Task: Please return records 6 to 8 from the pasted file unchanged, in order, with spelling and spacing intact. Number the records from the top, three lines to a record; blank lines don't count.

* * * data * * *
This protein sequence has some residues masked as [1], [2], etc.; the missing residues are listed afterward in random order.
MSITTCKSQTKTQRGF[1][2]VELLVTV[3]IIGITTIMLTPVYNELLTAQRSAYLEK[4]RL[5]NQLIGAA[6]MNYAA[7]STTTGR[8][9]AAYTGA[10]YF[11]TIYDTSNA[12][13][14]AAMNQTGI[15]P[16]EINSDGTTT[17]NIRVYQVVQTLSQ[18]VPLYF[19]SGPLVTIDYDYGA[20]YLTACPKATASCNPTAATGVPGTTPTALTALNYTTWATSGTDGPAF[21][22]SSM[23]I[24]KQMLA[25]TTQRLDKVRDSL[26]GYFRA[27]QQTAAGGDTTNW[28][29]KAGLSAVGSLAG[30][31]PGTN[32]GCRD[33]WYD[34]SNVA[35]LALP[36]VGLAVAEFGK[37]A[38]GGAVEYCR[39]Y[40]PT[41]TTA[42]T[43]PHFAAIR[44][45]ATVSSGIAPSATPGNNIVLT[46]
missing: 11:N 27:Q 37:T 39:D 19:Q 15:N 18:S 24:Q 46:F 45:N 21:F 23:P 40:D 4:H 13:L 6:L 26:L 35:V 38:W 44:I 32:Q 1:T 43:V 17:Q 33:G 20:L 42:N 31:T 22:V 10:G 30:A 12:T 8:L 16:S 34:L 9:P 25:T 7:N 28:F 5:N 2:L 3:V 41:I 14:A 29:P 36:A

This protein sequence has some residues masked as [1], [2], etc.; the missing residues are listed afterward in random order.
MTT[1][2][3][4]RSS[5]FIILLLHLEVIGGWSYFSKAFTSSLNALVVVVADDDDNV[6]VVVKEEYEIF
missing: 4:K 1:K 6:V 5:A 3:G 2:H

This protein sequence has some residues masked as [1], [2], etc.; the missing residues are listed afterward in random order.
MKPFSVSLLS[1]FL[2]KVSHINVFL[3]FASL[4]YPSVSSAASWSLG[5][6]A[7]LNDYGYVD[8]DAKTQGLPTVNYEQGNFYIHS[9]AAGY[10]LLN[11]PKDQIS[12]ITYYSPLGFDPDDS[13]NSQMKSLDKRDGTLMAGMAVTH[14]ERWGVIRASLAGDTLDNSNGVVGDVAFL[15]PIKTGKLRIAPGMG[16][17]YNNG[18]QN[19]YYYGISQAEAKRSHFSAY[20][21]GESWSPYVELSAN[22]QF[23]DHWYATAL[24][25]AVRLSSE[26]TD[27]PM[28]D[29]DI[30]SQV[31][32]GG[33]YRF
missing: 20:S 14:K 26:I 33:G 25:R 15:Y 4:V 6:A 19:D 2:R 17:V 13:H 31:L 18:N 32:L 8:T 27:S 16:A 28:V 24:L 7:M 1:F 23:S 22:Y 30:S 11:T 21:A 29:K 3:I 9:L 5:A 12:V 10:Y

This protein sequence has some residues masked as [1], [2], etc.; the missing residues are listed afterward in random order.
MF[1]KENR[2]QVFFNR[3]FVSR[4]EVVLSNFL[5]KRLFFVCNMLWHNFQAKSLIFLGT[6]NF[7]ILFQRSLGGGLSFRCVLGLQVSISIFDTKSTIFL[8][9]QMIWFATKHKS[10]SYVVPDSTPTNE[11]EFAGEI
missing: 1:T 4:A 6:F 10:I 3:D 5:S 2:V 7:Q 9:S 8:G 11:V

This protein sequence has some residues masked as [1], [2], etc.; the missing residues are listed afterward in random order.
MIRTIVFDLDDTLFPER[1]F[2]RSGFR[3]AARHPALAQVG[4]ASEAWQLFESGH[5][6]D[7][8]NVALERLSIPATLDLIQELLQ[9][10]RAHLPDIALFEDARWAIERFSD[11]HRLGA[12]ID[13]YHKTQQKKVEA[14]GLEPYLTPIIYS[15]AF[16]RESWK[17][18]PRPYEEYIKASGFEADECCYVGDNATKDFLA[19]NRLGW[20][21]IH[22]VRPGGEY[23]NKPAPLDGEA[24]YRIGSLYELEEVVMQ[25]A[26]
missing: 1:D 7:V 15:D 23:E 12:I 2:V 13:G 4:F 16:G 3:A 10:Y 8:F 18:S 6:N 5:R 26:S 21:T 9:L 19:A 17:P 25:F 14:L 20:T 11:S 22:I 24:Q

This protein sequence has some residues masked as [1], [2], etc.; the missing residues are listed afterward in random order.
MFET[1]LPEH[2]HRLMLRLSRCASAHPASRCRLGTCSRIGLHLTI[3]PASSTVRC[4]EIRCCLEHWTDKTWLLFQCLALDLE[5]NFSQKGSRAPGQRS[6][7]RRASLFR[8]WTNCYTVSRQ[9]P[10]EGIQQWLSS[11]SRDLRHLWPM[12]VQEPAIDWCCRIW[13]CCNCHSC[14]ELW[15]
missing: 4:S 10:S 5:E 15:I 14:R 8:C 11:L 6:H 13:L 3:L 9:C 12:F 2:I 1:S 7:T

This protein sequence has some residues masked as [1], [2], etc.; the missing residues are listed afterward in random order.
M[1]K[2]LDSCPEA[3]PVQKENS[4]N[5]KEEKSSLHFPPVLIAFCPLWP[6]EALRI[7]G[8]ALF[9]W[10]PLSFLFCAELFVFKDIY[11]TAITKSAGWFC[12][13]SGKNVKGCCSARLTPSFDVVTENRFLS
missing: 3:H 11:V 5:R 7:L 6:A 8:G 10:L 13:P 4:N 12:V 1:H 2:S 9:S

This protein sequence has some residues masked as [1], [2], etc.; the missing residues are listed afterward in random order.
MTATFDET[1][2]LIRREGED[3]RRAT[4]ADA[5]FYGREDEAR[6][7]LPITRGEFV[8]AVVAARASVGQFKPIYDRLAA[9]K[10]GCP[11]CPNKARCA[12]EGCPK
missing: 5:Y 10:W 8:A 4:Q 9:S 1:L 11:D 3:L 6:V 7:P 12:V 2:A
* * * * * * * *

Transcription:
This protein sequence has some residues masked as [1], [2], etc.; the missing residues are listed afterward in random order.
MFET[1]LPEH[2]HRLMLRLSRCASAHPASRCRLGTCSRIGLHLTI[3]PASSTVRC[4]EIRCCLEHWTDKTWLLFQCLALDLE[5]NFSQKGSRAPGQRS[6][7]RRASLFR[8]WTNCYTVSRQ[9]P[10]EGIQQWLSS[11]SRDLRHLWPM[12]VQEPAIDWCCRIW[13]CCNCHSC[14]ELW[15]
missing: 4:S 10:S 5:E 15:I 14:R 8:C 11:L 6:H 13:L 3:L 9:C 12:F 2:I 1:S 7:T

This protein sequence has some residues masked as [1], [2], etc.; the missing residues are listed afterward in random order.
M[1]K[2]LDSCPEA[3]PVQKENS[4]N[5]KEEKSSLHFPPVLIAFCPLWP[6]EALRI[7]G[8]ALF[9]W[10]PLSFLFCAELFVFKDIY[11]TAITKSAGWFC[12][13]SGKNVKGCCSARLTPSFDVVTENRFLS
missing: 3:H 11:V 5:R 7:L 6:A 8:G 10:L 13:P 4:N 12:V 1:H 2:S 9:S

This protein sequence has some residues masked as [1], [2], etc.; the missing residues are listed afterward in random order.
MTATFDET[1][2]LIRREGED[3]RRAT[4]ADA[5]FYGREDEAR[6][7]LPITRGEFV[8]AVVAARASVGQFKPIYDRLAA[9]K[10]GCP[11]CPNKARCA[12]EGCPK
missing: 5:Y 10:W 8:A 4:Q 9:S 1:L 11:D 3:L 6:V 7:P 12:V 2:A